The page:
Strangely some bikes seem to like the choke others don't
I'd always thought the choke was there to keep the engine running when it's really cold
Not so much for starting as that was the job of the tickler ?
 
Still reckon there's a world (or half, at least) of difference between UK frosty morning cold starts and California 'shall I wear shorts and shades today?' ones :-)
Horses and courses, yet again.....
 
Do you keep the throttle closed when starting? Warm garage or out in the garden overnight?
 
Do you keep the throttle closed when starting? Warm garage or out in the garden overnight?
Good Question this .... With Japanese its a definately do not touch the throttle ...but they have of course cold enrichment
 
Still reckon there's a world (or half, at least) of difference between UK frosty morning cold starts and California 'shall I wear shorts and shades today?' ones :)
Horses and courses, yet again.....
I worked for a company who's principle partners were both born and raised in the San Diego area of California. It could be freezing outside and these two would show up at the office with no jacket. They always said they just forgot. It was not something they ever did or thought about.

I am just as surprised as anyone over the use of the choke on a hot start. We never used the choke to the point of making them inoperable to avoid anyone else using them.
 
Do you keep the throttle closed when starting? Warm garage or out in the garden overnight?
According to the Amal guide card that came with new premiers, the throttle should be held open slightly for starting.
My bike definately responds well to that.

Recently a made up new plug cables with non resistor caps. Running non resistor plugs with these seems to be giving me very consistent first kick starts, 9 times out of ten, hot or cold engine. Previous with 10k resistance per side, starting was more problematic. This is with Wassel EI (similar for analog Boyer).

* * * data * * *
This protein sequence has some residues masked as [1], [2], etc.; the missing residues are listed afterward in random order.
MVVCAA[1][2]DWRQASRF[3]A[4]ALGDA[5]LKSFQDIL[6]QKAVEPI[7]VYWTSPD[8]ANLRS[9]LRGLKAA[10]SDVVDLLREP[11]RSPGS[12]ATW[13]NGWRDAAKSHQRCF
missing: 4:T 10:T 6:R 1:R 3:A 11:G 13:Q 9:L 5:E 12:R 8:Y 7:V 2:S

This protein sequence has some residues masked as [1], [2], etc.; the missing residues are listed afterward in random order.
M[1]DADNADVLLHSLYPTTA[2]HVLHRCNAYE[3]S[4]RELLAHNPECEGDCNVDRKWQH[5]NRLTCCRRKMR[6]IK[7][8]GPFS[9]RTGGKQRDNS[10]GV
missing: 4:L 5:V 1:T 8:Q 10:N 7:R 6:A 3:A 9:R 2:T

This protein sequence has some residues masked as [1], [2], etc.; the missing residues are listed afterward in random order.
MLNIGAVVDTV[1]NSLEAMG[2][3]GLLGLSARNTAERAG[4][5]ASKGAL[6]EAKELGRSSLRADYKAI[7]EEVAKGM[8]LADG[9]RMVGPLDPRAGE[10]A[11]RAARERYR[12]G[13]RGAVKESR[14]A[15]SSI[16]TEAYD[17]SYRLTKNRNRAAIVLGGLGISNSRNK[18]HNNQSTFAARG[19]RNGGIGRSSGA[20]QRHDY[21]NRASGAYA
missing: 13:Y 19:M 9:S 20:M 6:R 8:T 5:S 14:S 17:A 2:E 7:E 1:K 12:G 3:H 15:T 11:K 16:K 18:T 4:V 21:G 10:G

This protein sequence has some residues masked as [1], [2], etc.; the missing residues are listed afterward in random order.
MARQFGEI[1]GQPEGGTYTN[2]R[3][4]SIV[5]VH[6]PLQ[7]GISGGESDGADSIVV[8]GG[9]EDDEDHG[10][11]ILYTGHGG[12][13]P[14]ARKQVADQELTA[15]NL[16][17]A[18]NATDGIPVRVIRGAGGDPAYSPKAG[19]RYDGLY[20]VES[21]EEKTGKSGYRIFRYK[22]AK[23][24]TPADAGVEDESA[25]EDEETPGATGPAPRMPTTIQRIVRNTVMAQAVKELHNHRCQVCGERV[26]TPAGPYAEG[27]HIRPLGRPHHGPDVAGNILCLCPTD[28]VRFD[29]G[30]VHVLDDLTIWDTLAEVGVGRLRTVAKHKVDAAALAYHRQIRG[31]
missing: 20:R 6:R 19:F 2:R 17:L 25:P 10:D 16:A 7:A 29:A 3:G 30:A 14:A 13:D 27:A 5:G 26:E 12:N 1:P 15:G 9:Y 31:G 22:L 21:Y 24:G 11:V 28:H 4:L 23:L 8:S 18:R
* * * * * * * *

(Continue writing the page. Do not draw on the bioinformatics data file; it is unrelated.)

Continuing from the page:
Well why would they recommend if it wasn't needed or helpful?
 
Well why would they recommend if it wasn't needed or helpful?

Because suppressor caps (or plugs) reduce TV and radio interference but an analog(ue) ignition doesn't normally require suppressed caps or plugs in order to function correctly whereas a digital system generally does.
 
Same for Boyer Bransden. Digital - Yes, analogue - "Not required", only "recommended".

Why Do I Need To Use Suppressed Plug Caps?​

"MKIII and MKIV do not require suppressed plug caps for operation although we recommend using supressed 5000 ohm plug caps. Micro Digital and Micro Power units must be fitted with supressed plug caps. Plug caps fitted with suppression resistors are usually fitted to prevent radio interference. Radio interference (noise) can cause more complex electronic circuits like radios and computers to malfunction.

Our Micro Digital and Micro Power ignition systems contain a small computer operating at high speed that can be adversely affected by radio frequency interference. Symptoms can range from refusal to start to intermittent engine stalling symptoms. Use of non-suppressed plug caps has been known to cause permanent damage to the ignition unit."

Wassell Vape (analogue) "recommend":
"HT LEADS & SPARK PLUG CAPS
We recommend fitting a good quality 5k resistor type plug cap
Non-resistor caps can also be fitted."